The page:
Education & Training News

What ails higher education in India?

Barring the Kendriya Vidyalayas — and, of late, government schools in Delhi — the state of most government schools is pathetic. On the other hand, although 75 per cent of higher education is in the private sector, the best institutions — IITs, IIMs, NITs, AIIMS, NLS — have all been set up by the government. Despite having the largest base of 900-plus universities in the world, only 15 higher education institutions from India are in the top 1,000.

Excellence in higher education is impaired by: ineffective leadership; unsatisfactory talent sourcing of faculty and students; and poor governance.

Academic leadership entails integrative abilities of breaking departmental silos, aligning different disciplines, managing multiple stakeholders. Most faculty and researchers have individualistic traits whereas academic leadership calls for collaborative and transformative skills.

Academic excellence demands integrative skills across teaching, research and academic administration. Homi Bhabha, Mahalanobis, Vikram Sarabhai, who established,TIFR, ISI and IIM-A, respectively, were visionaries who appreciated these nuances and selected passionate leaders who built great teams and world class institutions. Sadly, chancellors/founders of universities and HR leaders who support them lack this ability.

Most appointments of vice-chancellors in government-run universities are political and a non-starter for achieving excellence. In privately-run higher education institutions, the key criteria currently for leadership position is: i) PhD qualification; and (ii) IIT/IIM faculty.

While a PhD is necessary considering the emphasis on research, it is not a sufficient indicator of leadership qualities. IITs and IIMs have become brands more on the strength of students who form the cream of the talent base, rather than the faculty. Yet, because of the dearth of academic leaders IIT/IIM faculty get plum leadership positions which they use for enhancing their CV and as a career springboard, showing no commitment to long term institution building.

Interviews for selection are often perfunctory, a mere 30 minutes for senior positions focusing only on the candidate’s past experience with no leading questions to assess their academic leadership qualities. The resulting sub-optimal selections bear a high cost in terms of quality, thwarting excellence in the process. Promoting from within is an option from considerations of culture continuity and growth opportunities for existing personnel. However, the leadership talent pool in higher education institutions (HEIs) is limited.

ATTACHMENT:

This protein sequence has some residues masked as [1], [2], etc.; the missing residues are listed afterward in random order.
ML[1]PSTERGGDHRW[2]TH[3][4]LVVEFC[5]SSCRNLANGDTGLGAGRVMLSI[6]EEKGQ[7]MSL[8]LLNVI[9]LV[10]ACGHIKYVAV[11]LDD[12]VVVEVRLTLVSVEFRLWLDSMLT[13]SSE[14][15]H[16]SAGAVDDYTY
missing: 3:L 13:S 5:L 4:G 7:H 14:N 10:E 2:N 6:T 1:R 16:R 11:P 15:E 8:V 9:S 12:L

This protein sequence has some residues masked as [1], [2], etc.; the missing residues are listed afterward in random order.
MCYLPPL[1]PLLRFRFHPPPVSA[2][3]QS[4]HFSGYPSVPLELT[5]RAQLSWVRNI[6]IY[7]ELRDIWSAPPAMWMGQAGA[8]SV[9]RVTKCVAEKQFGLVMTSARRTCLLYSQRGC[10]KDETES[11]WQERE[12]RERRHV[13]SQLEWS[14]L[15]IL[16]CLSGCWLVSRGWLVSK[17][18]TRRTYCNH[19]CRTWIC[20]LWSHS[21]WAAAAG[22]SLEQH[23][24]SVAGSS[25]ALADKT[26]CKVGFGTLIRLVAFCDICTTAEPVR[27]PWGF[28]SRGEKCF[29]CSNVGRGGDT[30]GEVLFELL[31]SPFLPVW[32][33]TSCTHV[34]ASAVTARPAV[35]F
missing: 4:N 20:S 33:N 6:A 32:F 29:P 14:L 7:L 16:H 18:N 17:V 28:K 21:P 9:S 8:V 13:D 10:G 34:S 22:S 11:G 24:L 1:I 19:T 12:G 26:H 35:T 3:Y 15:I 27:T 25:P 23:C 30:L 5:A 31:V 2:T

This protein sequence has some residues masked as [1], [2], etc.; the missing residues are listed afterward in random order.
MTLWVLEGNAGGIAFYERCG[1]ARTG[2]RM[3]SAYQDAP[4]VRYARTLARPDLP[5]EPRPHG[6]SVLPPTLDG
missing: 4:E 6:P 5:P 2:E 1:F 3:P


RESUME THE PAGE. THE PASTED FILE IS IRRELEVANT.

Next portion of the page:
HR policies should be conducive to attract talent and create a leadership pipeline. One of the important pillars in Deming’s Total Quality Management (TQM) philosophy is “Constant training and retraining of teachers” to avoid burnout syndrome by adding ‘on the job’ skills. ‘Leadership coaching’ bridges this important skill gap. However, no HEIs in India has so far had the vision to implement this development need.

Even underprivileged, rural non-English medium school children can shine in competitive examinations provided they have a burning desire to learn, as is best illustrated by the Super 30 IIT-JEE success story of Anand Kumar in Bihar. However, most entrance examinations are a test of rejection that do not assess the learnability quotient, and hence fail to attract the desirable mix of students.

TQM in education revolves around student experience, making everyone responsible, and continuous improvement. Since HEIs in India are fortunate to get students in large numbers, they have been tolerating mediocrity. Hence, it is high time HEIs address the selection process issue.

Weak governance

Governance is a casualty in most HEIs, as they ignore attributes such as participation, responsiveness, transparency, consensus and inclusivity. Consequently, many top managements function with a coterie of incompetent ‘yes’ men/women around them, side-lining competent, independent people in the system.

In private HEIs, interference by the sponsors/trustees is rampant and academic freedom is curbed. To compound matters, the so-called expert assessors from national accrediting agencies are clueless about good governance attributes. Hence, it is like a one-eyed assessing the blind, with the blind going scot-free and continuing to mismanage HEIs. Education, along with healthcare, is perhaps the most people intensive business. Unfortunately, promoters of most privately run HEIs invest on buildings, hardware and software rather than on people. Little do they realise that students learn from inspiring teachers and not from buildings — “Majestic buildings and costly equipment can never be a substitute for great inspiring teachers,” said Sarvapalli Radhakrishnan.

Prof. Sumantra Ghoshal often referred to ‘the Smell of the Place’ in the context of creating a conducive workplace atmosphere that shapes people’s behaviour to create ‘stretch’, discipline, trust and support. This is absent in most HEIs because of poor governance, which has a negative impact on employee behaviour, quality and productivity outcomes that are necessary ingredients for excellence.

Jayasankaran is a former Vice-Chancellor of Kanchi University, and Mony is currently advisor to higher education institutions

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